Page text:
FARNBOROUGH, England -- MBDA thinks it has an answer to counter the threat of swarm boats that have concerned naval learders since small Iranian attack boats surrounded U.S. ships in the Arabian Gulf in 2008.
British Tornado GR4s have carried the Brimstone missile in Afghanistan and Libya using it to target fast moving vehicles and minimize collateral damage on sensitive stationary targets. MBDA plans to use that same missile on maritime targets to include small speed boats.
MBDA originally built the Brimstone to kill tanks and large armor formations. In 2008, MBDA introduced a dual version millimetric wave/semi-active laser to put a man in the loop and provide an extra layer of protection from killing civilians in counterinsurgency wars like Iraq and Afghanistan.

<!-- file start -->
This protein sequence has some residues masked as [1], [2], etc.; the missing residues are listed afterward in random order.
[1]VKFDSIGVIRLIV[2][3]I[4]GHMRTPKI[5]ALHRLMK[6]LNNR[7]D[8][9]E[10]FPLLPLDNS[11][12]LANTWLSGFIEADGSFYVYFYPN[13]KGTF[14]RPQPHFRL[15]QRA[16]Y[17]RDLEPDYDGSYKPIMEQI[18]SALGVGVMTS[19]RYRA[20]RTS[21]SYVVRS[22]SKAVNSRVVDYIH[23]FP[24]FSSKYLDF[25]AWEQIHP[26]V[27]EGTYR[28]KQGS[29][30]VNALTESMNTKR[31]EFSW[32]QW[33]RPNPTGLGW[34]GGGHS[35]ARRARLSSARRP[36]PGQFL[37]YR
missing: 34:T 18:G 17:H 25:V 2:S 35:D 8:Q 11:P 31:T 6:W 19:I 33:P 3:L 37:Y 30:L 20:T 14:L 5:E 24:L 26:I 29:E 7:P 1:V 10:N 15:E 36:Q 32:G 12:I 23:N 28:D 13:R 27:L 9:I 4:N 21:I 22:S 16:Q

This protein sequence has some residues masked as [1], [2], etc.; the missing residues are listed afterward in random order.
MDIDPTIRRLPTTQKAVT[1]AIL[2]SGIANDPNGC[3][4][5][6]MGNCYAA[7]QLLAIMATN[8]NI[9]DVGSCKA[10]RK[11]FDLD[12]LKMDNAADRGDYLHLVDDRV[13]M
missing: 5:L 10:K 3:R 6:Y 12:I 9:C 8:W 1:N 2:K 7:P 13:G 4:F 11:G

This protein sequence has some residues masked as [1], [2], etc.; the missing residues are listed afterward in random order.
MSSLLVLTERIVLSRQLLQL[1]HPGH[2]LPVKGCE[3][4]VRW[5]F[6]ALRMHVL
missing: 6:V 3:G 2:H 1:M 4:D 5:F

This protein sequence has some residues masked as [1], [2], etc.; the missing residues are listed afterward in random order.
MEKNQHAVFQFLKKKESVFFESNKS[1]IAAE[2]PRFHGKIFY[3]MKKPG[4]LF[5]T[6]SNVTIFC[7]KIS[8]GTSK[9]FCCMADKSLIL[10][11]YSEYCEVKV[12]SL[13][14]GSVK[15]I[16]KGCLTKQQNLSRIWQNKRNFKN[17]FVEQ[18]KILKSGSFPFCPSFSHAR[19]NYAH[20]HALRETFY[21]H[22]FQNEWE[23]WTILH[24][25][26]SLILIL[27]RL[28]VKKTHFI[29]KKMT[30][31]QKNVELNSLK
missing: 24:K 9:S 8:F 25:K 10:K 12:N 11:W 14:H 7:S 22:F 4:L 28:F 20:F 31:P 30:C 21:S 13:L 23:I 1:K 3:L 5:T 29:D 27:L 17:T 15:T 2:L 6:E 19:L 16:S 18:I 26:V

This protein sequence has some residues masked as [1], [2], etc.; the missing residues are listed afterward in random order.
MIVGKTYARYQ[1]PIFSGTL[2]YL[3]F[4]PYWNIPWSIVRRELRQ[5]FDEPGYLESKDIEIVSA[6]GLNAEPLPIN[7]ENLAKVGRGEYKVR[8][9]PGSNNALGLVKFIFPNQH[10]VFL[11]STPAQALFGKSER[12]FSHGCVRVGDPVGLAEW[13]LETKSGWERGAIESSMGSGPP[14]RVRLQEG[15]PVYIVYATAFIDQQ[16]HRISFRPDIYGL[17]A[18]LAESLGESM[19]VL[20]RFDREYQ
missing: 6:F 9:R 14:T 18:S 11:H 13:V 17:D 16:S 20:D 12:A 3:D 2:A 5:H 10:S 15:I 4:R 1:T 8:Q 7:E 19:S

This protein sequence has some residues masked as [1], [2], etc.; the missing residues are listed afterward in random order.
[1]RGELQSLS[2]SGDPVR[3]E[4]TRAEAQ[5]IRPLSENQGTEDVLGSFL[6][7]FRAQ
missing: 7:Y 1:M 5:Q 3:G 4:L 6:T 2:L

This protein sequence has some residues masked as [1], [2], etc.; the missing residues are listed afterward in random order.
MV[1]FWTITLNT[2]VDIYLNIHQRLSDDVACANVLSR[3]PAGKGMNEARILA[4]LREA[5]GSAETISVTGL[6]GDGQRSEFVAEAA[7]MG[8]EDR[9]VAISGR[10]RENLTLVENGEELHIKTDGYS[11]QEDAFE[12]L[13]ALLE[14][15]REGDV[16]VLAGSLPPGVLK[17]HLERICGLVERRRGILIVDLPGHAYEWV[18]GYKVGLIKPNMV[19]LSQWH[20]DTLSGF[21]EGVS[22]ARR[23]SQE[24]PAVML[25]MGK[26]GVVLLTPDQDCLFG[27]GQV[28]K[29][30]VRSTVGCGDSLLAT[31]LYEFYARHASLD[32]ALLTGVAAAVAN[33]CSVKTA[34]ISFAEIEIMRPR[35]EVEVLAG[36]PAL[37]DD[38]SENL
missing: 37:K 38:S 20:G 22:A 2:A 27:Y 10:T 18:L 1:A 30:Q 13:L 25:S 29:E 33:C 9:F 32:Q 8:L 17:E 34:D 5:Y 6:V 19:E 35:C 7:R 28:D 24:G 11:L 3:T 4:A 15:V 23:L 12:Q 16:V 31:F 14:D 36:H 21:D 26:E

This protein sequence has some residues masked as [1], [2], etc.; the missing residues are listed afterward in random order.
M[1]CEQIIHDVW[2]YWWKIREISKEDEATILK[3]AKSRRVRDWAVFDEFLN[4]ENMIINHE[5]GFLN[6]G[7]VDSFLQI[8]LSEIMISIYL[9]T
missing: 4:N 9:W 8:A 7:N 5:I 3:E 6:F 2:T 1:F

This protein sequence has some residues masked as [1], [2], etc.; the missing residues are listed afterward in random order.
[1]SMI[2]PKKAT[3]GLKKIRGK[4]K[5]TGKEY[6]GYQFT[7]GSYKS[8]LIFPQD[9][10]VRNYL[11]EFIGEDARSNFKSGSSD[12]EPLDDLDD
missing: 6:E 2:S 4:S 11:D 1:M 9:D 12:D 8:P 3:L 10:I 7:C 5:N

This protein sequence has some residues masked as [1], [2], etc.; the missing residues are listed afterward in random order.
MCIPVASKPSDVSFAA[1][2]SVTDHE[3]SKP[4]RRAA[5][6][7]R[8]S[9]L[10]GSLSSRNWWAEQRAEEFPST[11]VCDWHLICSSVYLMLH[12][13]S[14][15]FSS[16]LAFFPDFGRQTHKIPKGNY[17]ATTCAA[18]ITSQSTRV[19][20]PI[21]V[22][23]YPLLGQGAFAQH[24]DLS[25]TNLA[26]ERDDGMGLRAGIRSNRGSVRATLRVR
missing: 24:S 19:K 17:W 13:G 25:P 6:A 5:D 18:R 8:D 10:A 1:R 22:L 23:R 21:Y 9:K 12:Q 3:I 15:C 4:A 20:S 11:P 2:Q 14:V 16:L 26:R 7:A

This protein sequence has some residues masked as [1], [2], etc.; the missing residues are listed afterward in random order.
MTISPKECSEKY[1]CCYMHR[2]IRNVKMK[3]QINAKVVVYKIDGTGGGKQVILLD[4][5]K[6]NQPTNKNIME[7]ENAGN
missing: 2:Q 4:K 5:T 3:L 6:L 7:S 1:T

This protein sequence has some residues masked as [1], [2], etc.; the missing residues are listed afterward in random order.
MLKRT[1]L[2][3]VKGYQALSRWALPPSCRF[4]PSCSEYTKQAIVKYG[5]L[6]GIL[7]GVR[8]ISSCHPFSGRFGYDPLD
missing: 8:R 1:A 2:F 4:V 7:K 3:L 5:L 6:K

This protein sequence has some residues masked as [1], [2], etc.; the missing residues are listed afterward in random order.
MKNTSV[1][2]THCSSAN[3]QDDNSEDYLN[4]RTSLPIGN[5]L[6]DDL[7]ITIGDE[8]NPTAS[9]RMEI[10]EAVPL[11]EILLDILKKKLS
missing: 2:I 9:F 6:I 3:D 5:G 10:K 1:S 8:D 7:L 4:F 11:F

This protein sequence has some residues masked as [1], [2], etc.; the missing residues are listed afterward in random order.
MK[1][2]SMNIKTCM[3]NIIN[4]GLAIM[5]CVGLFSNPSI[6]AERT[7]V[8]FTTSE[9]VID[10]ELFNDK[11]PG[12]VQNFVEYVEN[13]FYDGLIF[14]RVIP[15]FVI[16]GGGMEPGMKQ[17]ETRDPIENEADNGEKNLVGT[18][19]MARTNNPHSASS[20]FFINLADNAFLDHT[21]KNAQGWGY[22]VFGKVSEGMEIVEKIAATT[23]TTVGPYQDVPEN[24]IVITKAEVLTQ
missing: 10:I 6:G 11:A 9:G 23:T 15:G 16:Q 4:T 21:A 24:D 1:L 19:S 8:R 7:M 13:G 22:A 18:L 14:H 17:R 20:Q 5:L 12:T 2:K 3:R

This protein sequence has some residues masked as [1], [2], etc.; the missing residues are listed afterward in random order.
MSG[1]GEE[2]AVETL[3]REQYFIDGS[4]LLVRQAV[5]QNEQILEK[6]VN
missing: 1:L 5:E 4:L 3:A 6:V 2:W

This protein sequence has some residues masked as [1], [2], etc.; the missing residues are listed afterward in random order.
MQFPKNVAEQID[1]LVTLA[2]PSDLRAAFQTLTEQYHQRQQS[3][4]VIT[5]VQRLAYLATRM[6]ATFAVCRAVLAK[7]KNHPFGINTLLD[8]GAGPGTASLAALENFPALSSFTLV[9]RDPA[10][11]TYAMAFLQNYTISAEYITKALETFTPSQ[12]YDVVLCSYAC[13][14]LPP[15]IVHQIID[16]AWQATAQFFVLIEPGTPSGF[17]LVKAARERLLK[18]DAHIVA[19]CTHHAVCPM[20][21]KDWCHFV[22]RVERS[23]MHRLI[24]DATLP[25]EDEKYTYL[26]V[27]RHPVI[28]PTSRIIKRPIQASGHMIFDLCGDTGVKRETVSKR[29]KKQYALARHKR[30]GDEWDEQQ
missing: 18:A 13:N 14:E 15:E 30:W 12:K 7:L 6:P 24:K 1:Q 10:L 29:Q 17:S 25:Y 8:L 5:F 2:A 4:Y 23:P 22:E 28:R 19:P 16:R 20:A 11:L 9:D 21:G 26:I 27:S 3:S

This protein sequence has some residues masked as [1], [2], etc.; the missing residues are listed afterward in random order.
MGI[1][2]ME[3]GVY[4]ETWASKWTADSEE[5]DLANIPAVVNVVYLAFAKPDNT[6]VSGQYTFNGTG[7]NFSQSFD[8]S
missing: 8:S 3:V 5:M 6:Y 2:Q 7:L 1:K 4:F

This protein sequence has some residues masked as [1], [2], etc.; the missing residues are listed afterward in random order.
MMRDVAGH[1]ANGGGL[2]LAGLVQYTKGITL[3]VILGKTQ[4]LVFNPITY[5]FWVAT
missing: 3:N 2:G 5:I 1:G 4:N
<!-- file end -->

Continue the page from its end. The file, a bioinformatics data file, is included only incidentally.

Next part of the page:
Frank Morgan, an official with MBDA, said here at Farnborough International Airshow the company wants to remove the semi-active laser and focus the Brimstone on tracking small attack boats. The millimeter wave seeker specializes in tracking small moving targets. This year, a Tornado dropped a maritime version of the Brimstone that blew up a 6 meter inflatable boat.
Tracking a naval target is often tougher than a land one because of harsher weather and waves, Morgan said. MBDA has plans for future tests coming soon to fine tune the seeker and offer it to potential customers. The British Royal Air Force and Saudi Arabia are the two countries who carry Brimstone missiles on their aircraft.
"This is a natural progression for Brimstone as MBDA has wanted to expand the role of [the missile]," Morgan said.